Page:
And so is rational thought an orphan, after reading through Justice Susan Bolton’s Order earlier today. Thankfully, I soon found National Review Online with several excellent posts there about this decision, and later a few enlightening comments (scroll to very bottom of this post) associated with the Hot Air “breaking news” article about Arizona’s SB 1070 and the decision to issue a temporary injunction on portions of that legislation (pending trial, some portions of the law are withheld from the law while the law goes into effect tomorrow).
Note that, in addition to Arizona, other states in this nation already have laws in effect that are similar to SB 1070: Rhode Island, specifically and California for another. Additionally, other states are currently working on their own state laws to address illegal alien populations and related liabilities. The federal government has brought suit against Arizona and only Arizona, however, and claims that Arizona’s law would pose some undue “burden” of disasterous proportions on the federal government, yet, there’s Rhode Island and they haven’t been sued. Apparently, only Arizona defending itself against illegal immigration and all the economic liability that goes along with that creates this particular “burden” but other states don’t — or they do present the same “burden” but are simply not being challenged on it as Arizona is; why this “burden” problem might be unique to Arizona remains undefined, while other, related immigration laws created in states that violate or contradict federal law also remain unchallenged by the federal (such as sanctuary laws that exist in cities and counties in various states, and states that cater to those laws).
Today’s ORDER by Ms. Bolton is fraught with incredible allegations and other fancy. The federal laws remain that deem illegal immigration a crime, document fraud to be a crime, stealing to be a crime, etc., so these laws remain in effect despite what Bolton has set forth, and, Arizona’s SB 1070 continues in effect tomorrow that will include enforcing against anyone transporting or hiring an illegal alien in the state. So I don’t know why there were cheers and celebrations today in Arizona, California and elsewhere following Ms. Bolton’s decision — there isn’t a great deal to cheer about except the enjoyment of being able to violate U.S. laws and not be held accountable by those who do and by some who encourage them to keep doing so: Eric Holder, Barack Obama, for starters. The decision today by Bolton was a political one, it was not credible justice, not justice — nor lucid — at all.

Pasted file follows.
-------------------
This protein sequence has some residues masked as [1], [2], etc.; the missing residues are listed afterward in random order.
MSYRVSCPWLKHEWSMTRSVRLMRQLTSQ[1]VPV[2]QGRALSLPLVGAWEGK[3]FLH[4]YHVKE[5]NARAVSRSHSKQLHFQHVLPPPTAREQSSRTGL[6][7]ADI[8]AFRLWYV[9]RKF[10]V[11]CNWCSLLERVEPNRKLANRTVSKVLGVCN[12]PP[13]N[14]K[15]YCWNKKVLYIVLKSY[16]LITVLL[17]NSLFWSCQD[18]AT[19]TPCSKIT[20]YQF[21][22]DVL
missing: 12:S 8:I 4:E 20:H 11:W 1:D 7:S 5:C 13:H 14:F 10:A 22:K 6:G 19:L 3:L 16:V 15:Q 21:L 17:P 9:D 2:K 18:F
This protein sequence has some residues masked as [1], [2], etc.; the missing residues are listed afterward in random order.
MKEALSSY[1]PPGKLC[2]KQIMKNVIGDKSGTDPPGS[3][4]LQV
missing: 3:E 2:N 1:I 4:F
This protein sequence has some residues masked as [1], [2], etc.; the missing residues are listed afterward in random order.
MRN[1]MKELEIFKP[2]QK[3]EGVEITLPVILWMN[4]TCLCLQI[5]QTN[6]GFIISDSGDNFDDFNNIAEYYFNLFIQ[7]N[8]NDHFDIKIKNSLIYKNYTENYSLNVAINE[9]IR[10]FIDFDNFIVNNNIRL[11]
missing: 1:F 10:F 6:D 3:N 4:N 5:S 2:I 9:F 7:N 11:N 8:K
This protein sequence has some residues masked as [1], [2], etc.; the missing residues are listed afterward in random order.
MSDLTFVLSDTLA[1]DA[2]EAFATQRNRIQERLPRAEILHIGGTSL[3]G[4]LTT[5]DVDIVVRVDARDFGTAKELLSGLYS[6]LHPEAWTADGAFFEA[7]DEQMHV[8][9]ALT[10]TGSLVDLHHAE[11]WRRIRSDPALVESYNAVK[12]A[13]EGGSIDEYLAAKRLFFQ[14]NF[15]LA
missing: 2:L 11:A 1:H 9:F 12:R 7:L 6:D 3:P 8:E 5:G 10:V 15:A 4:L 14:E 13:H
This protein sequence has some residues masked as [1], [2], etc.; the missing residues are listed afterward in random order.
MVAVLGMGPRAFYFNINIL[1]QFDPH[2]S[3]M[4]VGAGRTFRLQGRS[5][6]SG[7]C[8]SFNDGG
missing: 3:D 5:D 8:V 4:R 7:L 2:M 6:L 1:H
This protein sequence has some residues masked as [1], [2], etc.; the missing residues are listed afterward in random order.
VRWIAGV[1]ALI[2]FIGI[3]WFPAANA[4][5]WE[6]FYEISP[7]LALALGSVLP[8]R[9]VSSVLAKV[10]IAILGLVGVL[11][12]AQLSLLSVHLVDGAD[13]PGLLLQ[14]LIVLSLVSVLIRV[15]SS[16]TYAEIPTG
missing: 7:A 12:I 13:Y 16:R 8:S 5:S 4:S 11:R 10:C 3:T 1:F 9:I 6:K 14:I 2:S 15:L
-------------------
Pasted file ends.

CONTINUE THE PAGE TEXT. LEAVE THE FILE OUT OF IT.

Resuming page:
Holder’s Justice Dept. contends that if Arizona was to enforce federal immigration law, that it would pose undue burden on the federal government because the federal government (1.) can’t handle the reports and (2.) doesn’t want a “patchwork quilt” of laws created in and by the nation’s states.
No mention of the fact that there are already a “patchwork quilt” of immigration laws in this nation (which the federal has not penalized nor even held to task): Rhode Island, California, several other states working on them at this very time. And, not enforcing the law is the fallback position of the current federal government while they go about, instead, selectively doing so (for “criminals” while turning a blind eye to the rest, who are also in violation of our laws but they’re getting a head-turned version of amnesty by no one enforcing the laws against them that they are violating).
Please read the following articles for so much more, in detail:
Meanwhile, Rush Limbaugh and many of the rest of us Americans now wonder: if federal law can’t be enforced by states (note, many federal laws are already enforced by states, coast to coast), then, is it now “illegal” for states to enforce any and/or all federal laws? This is a serious question because it points out the essence of just how nutty the ruling by Bolton is, that one from today that illegal aliens, Eric Holder and Barack Obama are cheering.
As to that lie of “preemption” that Ms. Bolton applied — there is no preemption. She appears to have “ruled” on a “belief” that is not based upon reality and by doing so, defines her decision as political behavior and herself as a judge in poor condition.
RUSH: …The judge here, the Clinton appointee, did adopt the ACLU argument, which is the argument the government made as well, that Arizona’s creating its own enforcement mechanism that runs contrary to the federal government, and she says that you can’t have a law that’s legal that’s preemptive. So the Arizona law, she says, would be preemptive. Now, that’s a flat-out deception, and everybody knows it’s a deception. More than that, you have a very high bar to stay a law, to stop a law enacted legally by the elected representatives of the people of the state. Any law, you have to have a very high bar before conducting a trial, and that bar was not met. But she ruled as she did anyway which means that this is an activist decision, this is not a judicial decision, and you all know it, you instinctively know this.